changes in selling price can be easily analyzed with the help of CVP analysis.

Alternative Methods of Production


Many a times management has to choose from among the alternative methods of
production. For example, the same product may be produced either by Machine A or
Machine B. In such circumstances, CVP analysis is applied and the method, which
gives the highest contribution, can be adopted.
Alternative Course of Action
When deciding between alternative courses of action, it should be kept in mind that
whatever course of action is adopted, certain fixed expenses will remain unaffected.
Therefore, the effect of alternative course of action depends upon the marginal cost.
The course of action which yields the greatest contribution is the most profitable to
be followed by the management.
Types of Break Even Chart
Simple Break Even Chart
Ox- axis represents the output in units and oy-axis represents cost/revenue in
rupees. In this method variable cost line is plotted first and then the total cost line.
The difference between the two lines is fixed cost. A sales is drawn and the
intersection point between sales line and total cost line is the break even point.
The number of units to be produced at BEP is determined by drawing a line
perpendicular to x-axis and the sales value can be determined by drawing a line
perpendicular to y-axis. If the production is less than the BEP then firms suffer losses
and if the production is more than the BEP then the firms enjoy profits
Contribution Break Even Chart
The contribution break-even chart is prepared to find out the contribution at different
levels of activity. For preparing a contribution break-even chart, the fixed costs are
plotted parallel to the X axis and the constitution line is drawn from the origin which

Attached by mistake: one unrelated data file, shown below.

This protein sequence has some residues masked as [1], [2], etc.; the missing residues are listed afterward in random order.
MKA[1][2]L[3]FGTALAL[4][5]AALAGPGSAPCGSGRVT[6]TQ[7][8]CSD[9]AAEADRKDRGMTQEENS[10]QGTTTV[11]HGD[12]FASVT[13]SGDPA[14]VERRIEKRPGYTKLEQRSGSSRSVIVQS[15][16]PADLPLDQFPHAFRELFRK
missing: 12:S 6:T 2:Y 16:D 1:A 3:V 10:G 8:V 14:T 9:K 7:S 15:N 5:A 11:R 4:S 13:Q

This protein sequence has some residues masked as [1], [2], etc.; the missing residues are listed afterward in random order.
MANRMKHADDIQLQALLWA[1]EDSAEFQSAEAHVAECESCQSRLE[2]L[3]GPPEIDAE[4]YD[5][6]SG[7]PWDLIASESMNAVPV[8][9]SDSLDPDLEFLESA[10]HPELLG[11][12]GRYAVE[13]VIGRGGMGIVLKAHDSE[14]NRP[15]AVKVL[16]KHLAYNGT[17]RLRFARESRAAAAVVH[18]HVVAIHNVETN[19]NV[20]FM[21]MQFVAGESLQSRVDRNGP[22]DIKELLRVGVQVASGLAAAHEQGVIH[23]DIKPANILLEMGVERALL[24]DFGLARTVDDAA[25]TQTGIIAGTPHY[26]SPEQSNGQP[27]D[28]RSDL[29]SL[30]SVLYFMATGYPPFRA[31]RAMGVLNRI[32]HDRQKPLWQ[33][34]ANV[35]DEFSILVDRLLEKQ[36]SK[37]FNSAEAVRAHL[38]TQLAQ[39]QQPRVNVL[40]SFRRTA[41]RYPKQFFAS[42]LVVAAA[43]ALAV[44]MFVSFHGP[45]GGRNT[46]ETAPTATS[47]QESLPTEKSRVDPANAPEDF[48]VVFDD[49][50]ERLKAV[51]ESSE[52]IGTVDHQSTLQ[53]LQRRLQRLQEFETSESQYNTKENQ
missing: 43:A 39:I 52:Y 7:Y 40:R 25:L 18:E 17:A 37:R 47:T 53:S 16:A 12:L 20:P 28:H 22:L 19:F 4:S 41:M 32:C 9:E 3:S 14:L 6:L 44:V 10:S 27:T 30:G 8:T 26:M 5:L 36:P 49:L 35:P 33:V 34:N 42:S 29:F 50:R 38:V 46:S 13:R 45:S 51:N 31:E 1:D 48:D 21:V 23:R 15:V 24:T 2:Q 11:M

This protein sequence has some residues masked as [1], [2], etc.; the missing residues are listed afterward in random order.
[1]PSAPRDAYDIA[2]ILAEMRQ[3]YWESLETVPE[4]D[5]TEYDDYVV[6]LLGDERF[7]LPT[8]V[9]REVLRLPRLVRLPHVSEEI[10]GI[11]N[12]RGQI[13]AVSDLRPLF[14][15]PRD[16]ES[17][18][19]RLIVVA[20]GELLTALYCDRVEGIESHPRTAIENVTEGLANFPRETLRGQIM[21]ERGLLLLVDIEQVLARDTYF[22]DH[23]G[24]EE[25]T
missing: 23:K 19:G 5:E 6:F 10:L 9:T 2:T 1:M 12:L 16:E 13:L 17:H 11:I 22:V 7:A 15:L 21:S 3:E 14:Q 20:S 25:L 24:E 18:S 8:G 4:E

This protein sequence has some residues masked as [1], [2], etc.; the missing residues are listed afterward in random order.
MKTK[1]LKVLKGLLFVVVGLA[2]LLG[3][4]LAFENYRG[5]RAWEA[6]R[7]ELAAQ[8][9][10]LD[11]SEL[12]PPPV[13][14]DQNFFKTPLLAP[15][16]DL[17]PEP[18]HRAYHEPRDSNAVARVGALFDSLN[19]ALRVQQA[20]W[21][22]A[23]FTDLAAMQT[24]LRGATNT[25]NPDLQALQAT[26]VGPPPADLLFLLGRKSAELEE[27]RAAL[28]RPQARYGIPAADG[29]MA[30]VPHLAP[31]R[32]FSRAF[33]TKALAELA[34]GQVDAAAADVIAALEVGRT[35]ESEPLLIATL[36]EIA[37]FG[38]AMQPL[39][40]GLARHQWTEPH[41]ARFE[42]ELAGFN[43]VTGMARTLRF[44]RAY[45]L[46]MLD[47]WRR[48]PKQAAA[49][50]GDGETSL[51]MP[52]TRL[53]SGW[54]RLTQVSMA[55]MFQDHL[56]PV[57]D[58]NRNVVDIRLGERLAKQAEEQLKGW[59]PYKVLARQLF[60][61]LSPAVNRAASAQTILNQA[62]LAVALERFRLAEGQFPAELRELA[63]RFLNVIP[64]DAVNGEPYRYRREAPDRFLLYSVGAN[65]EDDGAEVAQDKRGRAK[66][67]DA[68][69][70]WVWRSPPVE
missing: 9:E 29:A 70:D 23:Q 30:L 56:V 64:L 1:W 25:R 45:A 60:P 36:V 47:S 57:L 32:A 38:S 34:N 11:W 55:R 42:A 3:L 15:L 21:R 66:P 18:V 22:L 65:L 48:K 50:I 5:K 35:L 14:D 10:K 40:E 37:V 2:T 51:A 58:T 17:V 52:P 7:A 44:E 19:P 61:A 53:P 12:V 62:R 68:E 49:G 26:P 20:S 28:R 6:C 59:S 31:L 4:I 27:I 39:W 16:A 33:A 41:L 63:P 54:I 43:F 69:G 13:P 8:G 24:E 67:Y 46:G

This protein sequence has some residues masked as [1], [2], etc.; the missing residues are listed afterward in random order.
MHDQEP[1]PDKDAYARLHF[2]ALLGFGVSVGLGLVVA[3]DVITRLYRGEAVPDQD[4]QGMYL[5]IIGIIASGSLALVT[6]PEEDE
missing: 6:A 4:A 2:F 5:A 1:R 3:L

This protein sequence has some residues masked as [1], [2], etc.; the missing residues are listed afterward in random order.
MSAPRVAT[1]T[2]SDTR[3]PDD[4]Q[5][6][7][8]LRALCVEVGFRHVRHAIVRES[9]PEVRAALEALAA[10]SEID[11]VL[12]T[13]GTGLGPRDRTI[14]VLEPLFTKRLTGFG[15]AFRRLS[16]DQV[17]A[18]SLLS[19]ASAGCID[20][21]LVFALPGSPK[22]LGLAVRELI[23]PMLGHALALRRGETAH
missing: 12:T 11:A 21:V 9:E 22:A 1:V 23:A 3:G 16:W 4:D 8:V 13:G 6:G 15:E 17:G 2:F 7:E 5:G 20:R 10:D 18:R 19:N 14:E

will go up according to the increase in the level of activity. The sales line is also
plotted from origin. The contribution line crosses the fixed cost line and this
intersection point is considered as the break-even point

Types of Break Even Chart

Cash Break Even Chart


Cash break-even chart is prepared to know the volume at which cash breaks even. It
means the point at which the cash inflow is equal to cash required to meet the
immediate liabilities. For cash break-even purpose, the fixed cost is divided into fixed
cost, which requires immediate cash, and fixed cost which does not require
immediate cash. . The cash fixed cost is plotted first parallel to the base line. Then
the variable cost line is plotted over it. The non-cash fixed cost is plotted after that.
The intersection point of cash variable cost and non-cash fixed cost is the cash break
even point.

Profit Volume Graph


The profit-volume chart describes the profit and loss of business at different level of
sales. In other words, it is the representation of the facts in the break-even chart.
The data used for the plotting of a profit volume graph is similar to that of data used
in constructing a break-even chart. The horizontal axis in the profit volume graph
indicates the sales. The sales line divides the graph into two parts. The vertical axis
indicates the fixed cost and profit. Fixed cost will be marked below the sales line on
the left side and the profit will be shown on the right side of the vertical line

SUMMARY :
Absorption costing is a cost accounting method that tries to charge all direct costs
and all production costs of an organization to specific units of production. Managerial
decisions cannot be taken with the help of absorption costing.
Marginal costing also known as variable costing takes into accounts only variable
costs as product cost. By showing the variable cost and contribution for each product,
marginal cost helps the management in taking appropriate decisions.

Marginal cost is the cost incurred on producing an additional unit of production.


Contribution is nothing but the difference between the sales value and the marginal
or variable cost of the product. This contribution covers the fixed cost and generates
the profit.
The profitability of the operation of a business can be known with the help of
profit/volume ratio. It establishes the relationship between contribution and sales.
A break even point is a point at which a firm earns no profit and does not bear any
loss. It is a point at which the total sales are equal to total costs. In other words,
contribution is sufficient to cover fixed cost only.
CVP Analysis is useful for taking decisions like fixation of selling price, effect of
change in price, alternative methods of production, alternative course of action etc.

The break even chart is primarily drawn to understand the relationship between the
costs/sales and profit at various level of activity. The main feature of the break even chart is
that it shows the break even point and the profits and loss at different levels of activities. The
profit-volume chart describes the profit and loss of business at different level of sales. In
other words, it is the representation of the facts in the break even chart.